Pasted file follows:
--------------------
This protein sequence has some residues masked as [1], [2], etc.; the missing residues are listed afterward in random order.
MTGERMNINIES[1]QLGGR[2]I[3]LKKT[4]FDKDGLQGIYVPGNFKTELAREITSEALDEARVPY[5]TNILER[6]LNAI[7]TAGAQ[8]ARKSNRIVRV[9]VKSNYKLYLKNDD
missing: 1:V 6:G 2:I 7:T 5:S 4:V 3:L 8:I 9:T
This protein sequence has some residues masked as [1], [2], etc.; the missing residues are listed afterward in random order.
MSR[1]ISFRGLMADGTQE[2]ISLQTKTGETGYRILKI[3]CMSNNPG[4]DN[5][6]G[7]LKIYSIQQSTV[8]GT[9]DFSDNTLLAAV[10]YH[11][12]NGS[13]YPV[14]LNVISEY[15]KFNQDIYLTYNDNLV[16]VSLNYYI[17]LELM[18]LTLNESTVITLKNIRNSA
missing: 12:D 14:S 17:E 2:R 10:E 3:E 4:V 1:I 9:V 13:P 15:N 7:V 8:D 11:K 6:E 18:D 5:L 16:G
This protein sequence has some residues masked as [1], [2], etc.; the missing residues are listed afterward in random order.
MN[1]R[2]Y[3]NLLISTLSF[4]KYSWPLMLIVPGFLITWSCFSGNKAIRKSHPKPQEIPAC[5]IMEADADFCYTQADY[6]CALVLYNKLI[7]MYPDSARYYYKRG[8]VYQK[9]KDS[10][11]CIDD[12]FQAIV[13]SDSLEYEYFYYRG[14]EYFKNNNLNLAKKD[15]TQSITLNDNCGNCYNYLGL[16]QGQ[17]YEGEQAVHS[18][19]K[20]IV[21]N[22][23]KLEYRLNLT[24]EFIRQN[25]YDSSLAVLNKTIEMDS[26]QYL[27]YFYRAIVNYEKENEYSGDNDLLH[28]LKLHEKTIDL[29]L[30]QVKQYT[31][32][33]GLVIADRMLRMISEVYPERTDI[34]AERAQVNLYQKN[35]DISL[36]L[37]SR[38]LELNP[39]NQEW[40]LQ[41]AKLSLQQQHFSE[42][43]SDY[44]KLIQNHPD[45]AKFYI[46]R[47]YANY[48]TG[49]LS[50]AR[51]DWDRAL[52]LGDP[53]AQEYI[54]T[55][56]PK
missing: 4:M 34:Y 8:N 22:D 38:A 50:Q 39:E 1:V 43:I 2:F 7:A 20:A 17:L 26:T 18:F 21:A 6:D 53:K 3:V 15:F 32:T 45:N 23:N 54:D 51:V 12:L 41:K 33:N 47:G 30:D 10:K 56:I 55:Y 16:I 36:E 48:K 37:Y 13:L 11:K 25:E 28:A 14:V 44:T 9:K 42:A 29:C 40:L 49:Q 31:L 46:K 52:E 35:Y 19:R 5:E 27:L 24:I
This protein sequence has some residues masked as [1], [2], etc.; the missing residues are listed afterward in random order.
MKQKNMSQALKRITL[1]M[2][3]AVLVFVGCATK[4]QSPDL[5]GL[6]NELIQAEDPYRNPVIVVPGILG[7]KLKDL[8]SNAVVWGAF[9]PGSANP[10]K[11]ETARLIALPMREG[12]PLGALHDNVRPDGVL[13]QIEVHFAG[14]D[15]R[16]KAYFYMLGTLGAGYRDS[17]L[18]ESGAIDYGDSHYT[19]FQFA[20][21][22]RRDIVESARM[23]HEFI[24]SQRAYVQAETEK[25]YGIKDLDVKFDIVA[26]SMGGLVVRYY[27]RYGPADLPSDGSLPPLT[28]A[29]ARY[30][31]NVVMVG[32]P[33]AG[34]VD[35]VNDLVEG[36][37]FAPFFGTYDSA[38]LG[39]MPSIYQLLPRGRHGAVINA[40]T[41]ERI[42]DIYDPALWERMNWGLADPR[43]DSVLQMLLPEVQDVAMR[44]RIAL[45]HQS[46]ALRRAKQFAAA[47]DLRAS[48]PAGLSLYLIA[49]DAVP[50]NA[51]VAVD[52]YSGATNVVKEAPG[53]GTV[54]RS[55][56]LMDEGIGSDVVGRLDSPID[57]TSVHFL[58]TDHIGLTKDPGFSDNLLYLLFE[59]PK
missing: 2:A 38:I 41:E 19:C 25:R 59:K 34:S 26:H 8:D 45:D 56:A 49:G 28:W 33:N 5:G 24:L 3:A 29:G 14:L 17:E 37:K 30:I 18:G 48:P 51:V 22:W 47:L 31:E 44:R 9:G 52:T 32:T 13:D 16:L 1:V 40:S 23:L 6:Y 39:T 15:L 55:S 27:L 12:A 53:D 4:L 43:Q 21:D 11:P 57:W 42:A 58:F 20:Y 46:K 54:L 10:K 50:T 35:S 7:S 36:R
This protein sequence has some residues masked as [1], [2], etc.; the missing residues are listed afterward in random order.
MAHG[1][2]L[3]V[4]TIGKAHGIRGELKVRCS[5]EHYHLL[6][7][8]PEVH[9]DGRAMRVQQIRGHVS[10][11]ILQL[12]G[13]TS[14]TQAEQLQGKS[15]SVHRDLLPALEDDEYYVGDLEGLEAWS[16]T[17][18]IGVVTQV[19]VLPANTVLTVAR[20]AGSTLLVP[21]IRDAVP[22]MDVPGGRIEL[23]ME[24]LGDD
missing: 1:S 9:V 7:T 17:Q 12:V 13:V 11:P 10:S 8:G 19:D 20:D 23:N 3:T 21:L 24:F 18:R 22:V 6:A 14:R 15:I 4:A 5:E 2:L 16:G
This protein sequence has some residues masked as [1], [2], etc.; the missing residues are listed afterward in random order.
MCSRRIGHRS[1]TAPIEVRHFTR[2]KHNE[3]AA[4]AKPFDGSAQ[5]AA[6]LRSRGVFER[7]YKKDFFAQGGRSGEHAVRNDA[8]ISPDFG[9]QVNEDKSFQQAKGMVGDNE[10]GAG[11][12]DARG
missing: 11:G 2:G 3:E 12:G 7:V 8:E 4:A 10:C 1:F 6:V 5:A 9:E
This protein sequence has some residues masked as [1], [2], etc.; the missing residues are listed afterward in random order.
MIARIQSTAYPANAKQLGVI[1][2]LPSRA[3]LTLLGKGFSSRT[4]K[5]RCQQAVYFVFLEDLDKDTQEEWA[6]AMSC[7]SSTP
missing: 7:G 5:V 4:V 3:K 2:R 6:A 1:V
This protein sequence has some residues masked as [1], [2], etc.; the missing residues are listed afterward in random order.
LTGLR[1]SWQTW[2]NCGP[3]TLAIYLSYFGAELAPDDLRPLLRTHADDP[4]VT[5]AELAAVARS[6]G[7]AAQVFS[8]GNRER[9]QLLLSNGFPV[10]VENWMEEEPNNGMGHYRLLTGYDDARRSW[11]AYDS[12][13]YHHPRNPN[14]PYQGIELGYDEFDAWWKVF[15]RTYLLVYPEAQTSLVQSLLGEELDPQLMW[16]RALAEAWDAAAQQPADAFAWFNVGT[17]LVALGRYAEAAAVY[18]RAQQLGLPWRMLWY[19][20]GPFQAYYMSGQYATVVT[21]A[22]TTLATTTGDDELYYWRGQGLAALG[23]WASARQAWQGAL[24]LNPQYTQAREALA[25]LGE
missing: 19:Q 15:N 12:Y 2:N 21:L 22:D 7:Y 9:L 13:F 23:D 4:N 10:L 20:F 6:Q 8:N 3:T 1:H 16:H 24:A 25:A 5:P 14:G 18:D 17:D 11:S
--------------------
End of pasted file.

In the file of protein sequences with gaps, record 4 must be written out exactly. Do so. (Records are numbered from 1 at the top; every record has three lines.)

This protein sequence has some residues masked as [1], [2], etc.; the missing residues are listed afterward in random order.
MKQKNMSQALKRITL[1]M[2][3]AVLVFVGCATK[4]QSPDL[5]GL[6]NELIQAEDPYRNPVIVVPGILG[7]KLKDL[8]SNAVVWGAF[9]PGSANP[10]K[11]ETARLIALPMREG[12]PLGALHDNVRPDGVL[13]QIEVHFAG[14]D[15]R[16]KAYFYMLGTLGAGYRDS[17]L[18]ESGAIDYGDSHYT[19]FQFA[20][21][22]RRDIVESARM[23]HEFI[24]SQRAYVQAETEK[25]YGIKDLDVKFDIVA[26]SMGGLVVRYY[27]RYGPADLPSDGSLPPLT[28]A[29]ARY[30][31]NVVMVG[32]P[33]AG[34]VD[35]VNDLVEG[36][37]FAPFFGTYDSA[38]LG[39]MPSIYQLLPRGRHGAVINA[40]T[41]ERI[42]DIYDPALWERMNWGLADPR[43]DSVLQMLLPEVQDVAMR[44]RIAL[45]HQS[46]ALRRAKQFAAA[47]DLRAS[48]PAGLSLYLIA[49]DAVP[50]NA[51]VAVD[52]YSGATNVVKEAPG[53]GTV[54]RS[55][56]LMDEGIGSDVVGRLDSPID[57]TSVHFL[58]TDHIGLTKDPGFSDNLLYLLFE[59]PK
missing: 2:A 38:I 41:E 19:C 25:R 59:K 34:S 26:H 8:D 45:D 56:A 49:G 28:W 33:N 5:G 24:L 3:A 29:G 14:L 17:E 37:K 30:I 18:G 48:P 51:V 22:W 47:L 31:E 44:R 9:G 52:T 32:T 13:D 16:L 1:V 40:S 23:L 6:Y 39:T 15:L 55:S 27:L 12:A 53:D 4:L 43:Q 21:D 11:P 57:W 42:A 58:F 20:Y 46:K 54:L 10:K 50:T 35:S 7:S 36:R